Hamburger Hill Research Paper

Words: 535
Pages: 3

Hamburger Hill, Was it Worth the Cost

Why did America get involved in Vietnam in the first place? The country as a whole was mortified by the prospect of communism spreading thought the world. It looked at the time that someone had to step in to prevent the entirely of South East Asia from falling under communist control. Then right after the Gulf of Tonkin incident where a US patrol boat was allegedly fired on by the North Vietnamese Navy. President Johnson used that event as a springboard for US involvement in the Vietnam War.
The North Vietnamese Army (NVA) was using the A Shau Valley as an entry point to conduct attacks into South Vietnamese territory then escaping back into Laos knowing that the US Rules of Engagement (ROE) prevented
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LTC Honeycutt wanted to have his BN CP on that hill. On 10 May 1969 the 101st Airborne along with a BN of ARVN troops arrived and started the assault on Hill 937. They scratched, clawed and fought their way up that hill finally seizing in on 20 May 1969. Although victory came at a price, 70 KIA and over 370 WIA on the American side and well over 600 KIA for the North Vietnamese, the attack was a success and Dong Ap Bia was American held territory.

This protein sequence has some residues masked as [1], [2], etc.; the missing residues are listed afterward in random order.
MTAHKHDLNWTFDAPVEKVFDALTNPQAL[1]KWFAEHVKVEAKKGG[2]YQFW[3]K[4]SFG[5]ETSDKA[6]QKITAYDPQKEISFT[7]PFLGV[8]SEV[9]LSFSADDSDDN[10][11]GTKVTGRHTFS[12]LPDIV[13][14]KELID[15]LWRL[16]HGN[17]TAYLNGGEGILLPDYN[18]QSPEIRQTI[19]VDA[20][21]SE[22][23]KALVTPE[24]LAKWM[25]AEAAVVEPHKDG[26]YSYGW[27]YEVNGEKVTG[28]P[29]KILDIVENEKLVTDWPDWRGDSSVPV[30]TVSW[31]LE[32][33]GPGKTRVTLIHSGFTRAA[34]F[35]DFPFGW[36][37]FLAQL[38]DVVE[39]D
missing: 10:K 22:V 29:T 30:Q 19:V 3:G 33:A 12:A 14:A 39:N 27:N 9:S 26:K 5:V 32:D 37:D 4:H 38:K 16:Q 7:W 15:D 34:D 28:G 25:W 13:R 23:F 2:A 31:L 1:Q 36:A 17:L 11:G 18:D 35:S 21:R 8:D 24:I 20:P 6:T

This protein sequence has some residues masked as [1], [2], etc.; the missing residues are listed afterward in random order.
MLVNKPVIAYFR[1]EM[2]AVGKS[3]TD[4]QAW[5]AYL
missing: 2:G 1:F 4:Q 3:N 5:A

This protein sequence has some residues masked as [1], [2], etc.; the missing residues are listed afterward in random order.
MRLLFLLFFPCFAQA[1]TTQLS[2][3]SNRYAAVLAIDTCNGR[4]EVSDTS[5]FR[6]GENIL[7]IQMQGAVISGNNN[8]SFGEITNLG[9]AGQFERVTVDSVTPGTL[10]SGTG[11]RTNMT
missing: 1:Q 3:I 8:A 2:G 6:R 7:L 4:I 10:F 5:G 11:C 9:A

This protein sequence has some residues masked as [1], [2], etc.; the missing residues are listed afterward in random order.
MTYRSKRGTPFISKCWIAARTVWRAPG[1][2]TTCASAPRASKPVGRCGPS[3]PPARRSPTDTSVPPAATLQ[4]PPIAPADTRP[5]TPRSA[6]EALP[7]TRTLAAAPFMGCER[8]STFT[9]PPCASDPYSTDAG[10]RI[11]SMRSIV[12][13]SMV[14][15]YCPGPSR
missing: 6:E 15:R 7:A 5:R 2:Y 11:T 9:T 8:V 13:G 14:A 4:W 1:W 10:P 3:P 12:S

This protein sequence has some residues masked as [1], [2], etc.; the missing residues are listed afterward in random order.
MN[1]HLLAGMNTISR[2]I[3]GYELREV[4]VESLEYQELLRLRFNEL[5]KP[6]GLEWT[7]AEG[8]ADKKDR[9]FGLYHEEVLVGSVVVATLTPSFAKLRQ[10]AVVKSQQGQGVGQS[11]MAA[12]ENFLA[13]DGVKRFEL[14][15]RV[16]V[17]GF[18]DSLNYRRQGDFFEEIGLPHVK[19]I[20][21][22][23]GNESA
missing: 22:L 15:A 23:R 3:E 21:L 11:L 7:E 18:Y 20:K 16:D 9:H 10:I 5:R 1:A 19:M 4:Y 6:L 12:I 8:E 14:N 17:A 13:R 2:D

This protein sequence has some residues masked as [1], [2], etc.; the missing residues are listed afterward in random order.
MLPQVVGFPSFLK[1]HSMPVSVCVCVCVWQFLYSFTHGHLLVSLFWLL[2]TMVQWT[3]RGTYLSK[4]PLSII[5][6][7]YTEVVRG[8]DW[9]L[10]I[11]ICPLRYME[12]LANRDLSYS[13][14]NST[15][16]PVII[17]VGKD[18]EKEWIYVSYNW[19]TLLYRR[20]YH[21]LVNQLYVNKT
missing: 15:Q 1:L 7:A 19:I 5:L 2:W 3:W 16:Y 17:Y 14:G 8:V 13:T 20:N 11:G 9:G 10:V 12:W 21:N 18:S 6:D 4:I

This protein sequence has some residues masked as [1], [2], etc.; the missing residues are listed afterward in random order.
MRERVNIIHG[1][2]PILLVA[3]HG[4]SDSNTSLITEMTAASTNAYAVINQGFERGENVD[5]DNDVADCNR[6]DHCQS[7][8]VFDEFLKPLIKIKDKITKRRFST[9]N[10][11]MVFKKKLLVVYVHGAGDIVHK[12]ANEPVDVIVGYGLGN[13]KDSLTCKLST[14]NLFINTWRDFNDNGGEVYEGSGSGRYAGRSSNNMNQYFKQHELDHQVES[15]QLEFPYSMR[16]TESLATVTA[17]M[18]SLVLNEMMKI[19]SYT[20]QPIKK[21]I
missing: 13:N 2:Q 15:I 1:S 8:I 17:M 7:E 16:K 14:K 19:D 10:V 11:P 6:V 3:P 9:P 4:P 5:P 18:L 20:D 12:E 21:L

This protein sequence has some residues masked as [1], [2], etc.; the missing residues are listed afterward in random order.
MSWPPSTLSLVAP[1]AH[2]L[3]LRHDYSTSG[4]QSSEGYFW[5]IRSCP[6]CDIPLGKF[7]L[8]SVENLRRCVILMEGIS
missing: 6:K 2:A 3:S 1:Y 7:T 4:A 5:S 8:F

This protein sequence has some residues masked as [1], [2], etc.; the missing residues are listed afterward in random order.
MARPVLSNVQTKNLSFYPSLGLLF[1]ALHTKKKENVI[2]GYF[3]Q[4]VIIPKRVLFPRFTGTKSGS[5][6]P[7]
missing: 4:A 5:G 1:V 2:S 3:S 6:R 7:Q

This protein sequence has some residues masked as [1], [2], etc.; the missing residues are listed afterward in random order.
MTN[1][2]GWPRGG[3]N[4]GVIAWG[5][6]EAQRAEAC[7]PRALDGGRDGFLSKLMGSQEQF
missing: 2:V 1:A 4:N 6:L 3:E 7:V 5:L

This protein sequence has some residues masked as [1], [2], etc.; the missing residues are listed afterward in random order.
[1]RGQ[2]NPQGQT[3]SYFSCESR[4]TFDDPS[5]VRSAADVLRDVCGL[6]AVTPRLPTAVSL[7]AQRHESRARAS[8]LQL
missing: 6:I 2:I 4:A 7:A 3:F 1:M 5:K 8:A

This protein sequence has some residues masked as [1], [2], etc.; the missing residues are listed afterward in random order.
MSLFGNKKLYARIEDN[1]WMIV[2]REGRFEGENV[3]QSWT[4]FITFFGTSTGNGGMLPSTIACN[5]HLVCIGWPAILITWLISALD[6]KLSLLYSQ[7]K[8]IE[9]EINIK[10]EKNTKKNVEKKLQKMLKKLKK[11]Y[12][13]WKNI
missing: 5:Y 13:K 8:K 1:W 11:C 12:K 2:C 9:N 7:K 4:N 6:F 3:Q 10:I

This battle took place in the mountainous terrain of northern South Vietnam. The weather was certainly not on the side of the US forces as it rained much of the time causing the trudge up the steep slopes to be all the more grueling. As for the terrain obviously the North Vietnamese had the upper hand when it came to OAKOC all the way around.
The Americans clearly had the advantage from a technological point of view. Further, with the use of the helicopter they also had an edge up when it came to timely resupply. From a C3 perspective I am hard pressed to differentiate who had the advantage. It is obvious that The North Vietnamese had an intelligence advantage as they knew what was coming and the Americans seriously underestimated the enemy in this battle. Clearly the Americans had superior doctrine and training to be able to seize a seemingly unprintable objective from an advisory with all of the advantages